These days, I kind of like having my period.
Is that radical? I appreciate the fact that my body does this sort of freaky yet amazing thing, and that my ovaries are working, and that women are so in tune with the moon – that we are designed to have these cycles. When I was 12, I remember actually looking forward to having my first period (I got it at 13) so that I would become a ‘real woman’, utterly unaware that those haywire hormones would also be part of the package deal… Not so fun. But recently, I’ve stopped fighting it. I’ve learnt instead to like (or at least, not hate!) that I’m extra tired in the week leading up to my period, because this tiredness gives me a cue to really rest and take more naps and sleep deeper. I also like that I occasionally get cravings for salty or sweet things or red meat, because it’s amazing that if you really pay attention, you can hear how your body actually tells you what it needs – and is trying to give you a chance to nourish yourself.
Not to say that it’s all rainbows and butterflies. No lie, it can get trippy up in here: end of the world scenarios suddenly seem more likely. I’m more sensitive to pain. The lack of dark chocolate in my immediate vicinity becomes a cause for concern.
Thankfully, I’m not really given to severe period cramps but depending on what’s been going on in that month, whether I’d exercised enough or felt my feelings, the intensity of pain and discomfort could vary. So I completely feel anyone who does have to go through that kind of pain! Liking it is probably not even an option, but at least soothing yourself is one…
And that’s when this little recipe comes in handy.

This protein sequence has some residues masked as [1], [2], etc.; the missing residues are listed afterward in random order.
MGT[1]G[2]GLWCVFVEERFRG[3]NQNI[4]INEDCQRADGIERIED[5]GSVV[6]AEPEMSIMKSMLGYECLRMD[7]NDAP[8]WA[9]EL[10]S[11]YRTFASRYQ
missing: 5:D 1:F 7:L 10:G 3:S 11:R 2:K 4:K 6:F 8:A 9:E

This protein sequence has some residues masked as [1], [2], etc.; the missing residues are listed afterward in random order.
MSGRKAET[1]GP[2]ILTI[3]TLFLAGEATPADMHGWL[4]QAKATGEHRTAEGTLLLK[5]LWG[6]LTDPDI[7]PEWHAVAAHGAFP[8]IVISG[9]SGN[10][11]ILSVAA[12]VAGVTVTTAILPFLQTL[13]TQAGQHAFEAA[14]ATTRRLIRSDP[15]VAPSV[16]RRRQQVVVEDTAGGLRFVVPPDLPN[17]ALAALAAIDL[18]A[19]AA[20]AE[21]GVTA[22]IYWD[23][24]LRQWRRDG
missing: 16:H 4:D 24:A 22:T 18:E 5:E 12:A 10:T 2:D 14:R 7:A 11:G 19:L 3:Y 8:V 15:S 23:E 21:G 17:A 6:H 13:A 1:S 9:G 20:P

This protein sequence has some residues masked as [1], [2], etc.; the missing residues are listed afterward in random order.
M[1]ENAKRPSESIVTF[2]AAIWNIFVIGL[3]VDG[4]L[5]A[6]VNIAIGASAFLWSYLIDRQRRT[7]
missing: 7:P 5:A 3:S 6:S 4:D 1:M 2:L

Red Date & Longan Tea
What you need:
- 10 dried red dates (de-seeded)
- 10 pieces of dried longan
- A piece of old ginger
- Brown sugar to taste
- 500 ml of water
Things that I had to text my mother to ask her about…
- The red dates need to be soaked in water for at least 10 minutes before they’re soft enough to be de-seeded.
- Old ginger = when the skin is brown and wrinkly. That piece of ginger that’s in the picture isn’t technically super old, but old enough! The older the ginger, the spicier it is.
- How big should the piece of ginger be? As big as your thumb. (Or as spicy as you’re able to handle.) You don’t have to slice it…but you do have to smack the ginger with a knife or something hard in order for it to release its flavor when you’re boiling it!
Combine all in a pot and bring to a slow boil for 20 minutes. It should start turning a nice shade of caramel brown at the halfway mark…
This concoction helps boost blood circulation, nourishes your qi and blood – which is important, because… blood! loss! Drink this a couple of times a day, whenever your flow’s the heaviest and you’ll feel peachy in no time. Meanwhile, build a blanket cocoon, snuggle up with a book and don’t move. (And if you can, TAKE THE DAY OFF. Why isn’t it some kind of blanket law by now?!)